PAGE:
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I've been reading a blog post and I saw something which says JS Encoding Vulnerability. In the sample code below, if the user enters something like this :

\x3cscript\x3e%20alert(\x27pwnd\x27)%20\x3c/script\x3e, it says JS will render it as HTML which looks odd to me. I tried it and he was right.

    ViewBag.Title = "Home Page";

<h2 id="welcome-message">Welcome to our website</h2>

@if(!string.IsNullOrWhiteSpace(ViewBag.UserName)) {
<script type="text/javascript">
    $(function () {
        //ViewBag.Username value comes from Controller.
        var message = 'Welcome, @ViewBag.UserName!';

My question is, why Javascript decodes already encoded string automatically? Or it does have something with jQuery's html() function which does that? The OP says use Ajax.EncodeJavascriptString() method in order to solve this problem. But why will I need to encode already encoded string? I checked jQuery's website and it doesn't mention anything like that for html() method.

If you like to see the whole blog post, please visit this address http://weblogs.asp.net/jgalloway/archive/2011/04/28/preventing-javascript-encoding-xss-attacks-in-asp-net-mvc.aspx

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Perhaps I miss the ASP.NET bits (I'm not a .NET programmer) but I don't understand why you should use .html() to inject plain text. –  Álvaro G. Vicario Feb 19 '13 at 16:03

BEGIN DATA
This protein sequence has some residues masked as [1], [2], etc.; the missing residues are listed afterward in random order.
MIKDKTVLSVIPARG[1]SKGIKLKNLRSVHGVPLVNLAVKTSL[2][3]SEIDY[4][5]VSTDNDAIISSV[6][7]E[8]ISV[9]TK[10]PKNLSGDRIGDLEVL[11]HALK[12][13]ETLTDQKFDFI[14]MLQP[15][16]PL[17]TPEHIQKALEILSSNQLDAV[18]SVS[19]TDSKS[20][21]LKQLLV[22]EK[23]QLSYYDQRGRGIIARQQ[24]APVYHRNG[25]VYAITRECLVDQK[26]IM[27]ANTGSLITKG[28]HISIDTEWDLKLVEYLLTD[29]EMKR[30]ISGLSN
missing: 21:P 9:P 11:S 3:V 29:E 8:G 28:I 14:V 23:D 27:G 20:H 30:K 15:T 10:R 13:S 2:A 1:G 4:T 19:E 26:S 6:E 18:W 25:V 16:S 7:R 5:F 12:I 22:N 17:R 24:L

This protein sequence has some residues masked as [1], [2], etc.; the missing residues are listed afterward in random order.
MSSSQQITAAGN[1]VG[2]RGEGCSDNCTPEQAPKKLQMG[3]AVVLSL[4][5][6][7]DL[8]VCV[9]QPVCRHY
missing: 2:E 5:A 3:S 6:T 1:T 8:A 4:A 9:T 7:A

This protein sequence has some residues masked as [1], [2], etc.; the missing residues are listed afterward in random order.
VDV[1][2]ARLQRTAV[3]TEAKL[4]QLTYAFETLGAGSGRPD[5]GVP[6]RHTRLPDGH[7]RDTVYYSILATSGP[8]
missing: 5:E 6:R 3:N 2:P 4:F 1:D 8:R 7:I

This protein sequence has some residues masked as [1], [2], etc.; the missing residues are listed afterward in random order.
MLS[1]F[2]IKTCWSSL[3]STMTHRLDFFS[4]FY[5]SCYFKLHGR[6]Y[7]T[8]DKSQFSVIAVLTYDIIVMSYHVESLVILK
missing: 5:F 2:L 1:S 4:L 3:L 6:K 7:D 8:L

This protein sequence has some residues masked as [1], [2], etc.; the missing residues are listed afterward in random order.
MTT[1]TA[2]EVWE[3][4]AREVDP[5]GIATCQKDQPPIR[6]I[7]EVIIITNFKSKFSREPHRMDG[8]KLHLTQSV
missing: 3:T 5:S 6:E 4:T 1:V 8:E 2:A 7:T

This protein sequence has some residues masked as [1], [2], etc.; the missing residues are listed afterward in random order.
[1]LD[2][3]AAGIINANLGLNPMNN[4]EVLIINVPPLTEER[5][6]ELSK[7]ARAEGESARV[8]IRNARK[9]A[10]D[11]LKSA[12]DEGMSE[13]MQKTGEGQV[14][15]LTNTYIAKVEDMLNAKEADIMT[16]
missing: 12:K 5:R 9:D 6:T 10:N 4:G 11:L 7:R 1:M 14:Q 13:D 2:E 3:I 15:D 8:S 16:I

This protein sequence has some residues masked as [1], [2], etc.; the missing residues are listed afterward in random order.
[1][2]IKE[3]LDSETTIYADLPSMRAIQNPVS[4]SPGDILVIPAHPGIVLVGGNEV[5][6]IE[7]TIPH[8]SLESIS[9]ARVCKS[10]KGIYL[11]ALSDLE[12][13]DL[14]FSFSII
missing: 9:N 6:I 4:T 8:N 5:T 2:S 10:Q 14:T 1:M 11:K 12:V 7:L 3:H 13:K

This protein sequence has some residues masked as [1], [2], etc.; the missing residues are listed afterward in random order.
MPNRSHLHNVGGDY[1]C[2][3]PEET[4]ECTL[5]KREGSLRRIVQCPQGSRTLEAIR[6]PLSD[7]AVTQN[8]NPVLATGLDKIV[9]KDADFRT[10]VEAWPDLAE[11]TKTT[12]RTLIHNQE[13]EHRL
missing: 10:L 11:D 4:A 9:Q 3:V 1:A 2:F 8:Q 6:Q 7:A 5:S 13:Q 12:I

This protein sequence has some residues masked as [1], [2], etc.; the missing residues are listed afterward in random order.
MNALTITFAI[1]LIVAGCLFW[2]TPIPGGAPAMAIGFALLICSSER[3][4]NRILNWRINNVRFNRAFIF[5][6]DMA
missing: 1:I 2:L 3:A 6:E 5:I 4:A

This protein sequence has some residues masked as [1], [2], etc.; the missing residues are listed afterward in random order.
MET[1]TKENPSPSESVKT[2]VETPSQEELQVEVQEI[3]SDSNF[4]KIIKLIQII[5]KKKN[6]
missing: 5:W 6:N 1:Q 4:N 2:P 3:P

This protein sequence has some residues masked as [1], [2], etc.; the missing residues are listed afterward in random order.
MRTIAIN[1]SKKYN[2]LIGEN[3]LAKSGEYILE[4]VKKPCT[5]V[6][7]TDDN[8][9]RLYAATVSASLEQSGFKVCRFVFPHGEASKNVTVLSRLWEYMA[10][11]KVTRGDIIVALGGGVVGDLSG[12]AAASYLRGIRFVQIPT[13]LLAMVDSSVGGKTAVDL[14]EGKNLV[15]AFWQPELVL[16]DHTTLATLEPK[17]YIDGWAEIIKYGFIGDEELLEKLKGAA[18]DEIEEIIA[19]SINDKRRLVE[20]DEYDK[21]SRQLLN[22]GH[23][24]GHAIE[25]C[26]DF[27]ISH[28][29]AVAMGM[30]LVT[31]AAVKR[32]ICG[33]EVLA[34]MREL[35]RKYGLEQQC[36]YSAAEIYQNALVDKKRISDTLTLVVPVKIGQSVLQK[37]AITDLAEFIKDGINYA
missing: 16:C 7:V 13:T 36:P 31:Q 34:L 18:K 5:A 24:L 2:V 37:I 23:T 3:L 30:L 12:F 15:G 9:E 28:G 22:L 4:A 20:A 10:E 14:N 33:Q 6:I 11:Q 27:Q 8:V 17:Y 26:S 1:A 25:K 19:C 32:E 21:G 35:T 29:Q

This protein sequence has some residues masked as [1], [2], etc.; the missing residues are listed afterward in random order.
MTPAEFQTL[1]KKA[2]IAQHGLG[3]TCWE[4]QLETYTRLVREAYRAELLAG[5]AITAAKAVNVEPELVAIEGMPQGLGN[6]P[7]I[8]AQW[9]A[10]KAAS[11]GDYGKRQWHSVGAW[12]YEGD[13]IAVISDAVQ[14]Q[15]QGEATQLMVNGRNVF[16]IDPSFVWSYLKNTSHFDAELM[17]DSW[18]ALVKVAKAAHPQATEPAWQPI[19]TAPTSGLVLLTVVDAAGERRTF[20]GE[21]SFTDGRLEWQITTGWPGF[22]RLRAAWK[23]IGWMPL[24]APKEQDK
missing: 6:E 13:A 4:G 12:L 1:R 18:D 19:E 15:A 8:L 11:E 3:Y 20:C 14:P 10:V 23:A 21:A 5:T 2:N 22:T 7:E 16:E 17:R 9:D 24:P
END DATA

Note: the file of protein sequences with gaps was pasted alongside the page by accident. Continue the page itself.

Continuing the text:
Imagine we are injecting some markup along with the username. –  Tarik Feb 19 '13 at 16:14
a) how do you get that string? b) how will the output look (I'm no ASP programmer), does it just replace @ViewBag.UserName with the plain, unescaped string? –  Bergi Feb 19 '13 at 17:41
@Bergi Could you please check the URL I gave in the question. It explains where that comes from. –  Tarik Feb 19 '13 at 17:52

1 Answer 1

up vote 3 down vote accepted

Have a look at the HTML result:

<script type="text/javascript">
    $(function () {
        var message = 'Welcome, \x3cscript\x3e alert(\x27pwnd\x27) \x3c/script\x3e!';

Yet, that JS string contains some character escape sequences and is equal to

'Welcome, <script> alert("pwnd") </script>!'

So, we want to escape these escape sequences (including simple things like \n or \t) as well as the JS string delimiters ' and " - by using @Encoder.JavaScriptEncode.

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I will review the link you gave. Thanks for the answer! –  Tarik Feb 19 '13 at 20:16
Just to add to this answer: the reason this happens is that the @ syntax in .cshtml / .vbhtml files is not context-aware. It performs only HTML-encoding. For all other encoding types (such as Javascript or CSS), the page author must make an explicit call to the correct encoding routine, as in Bergi's solution. –  Levi Feb 20 '13 at 7:47

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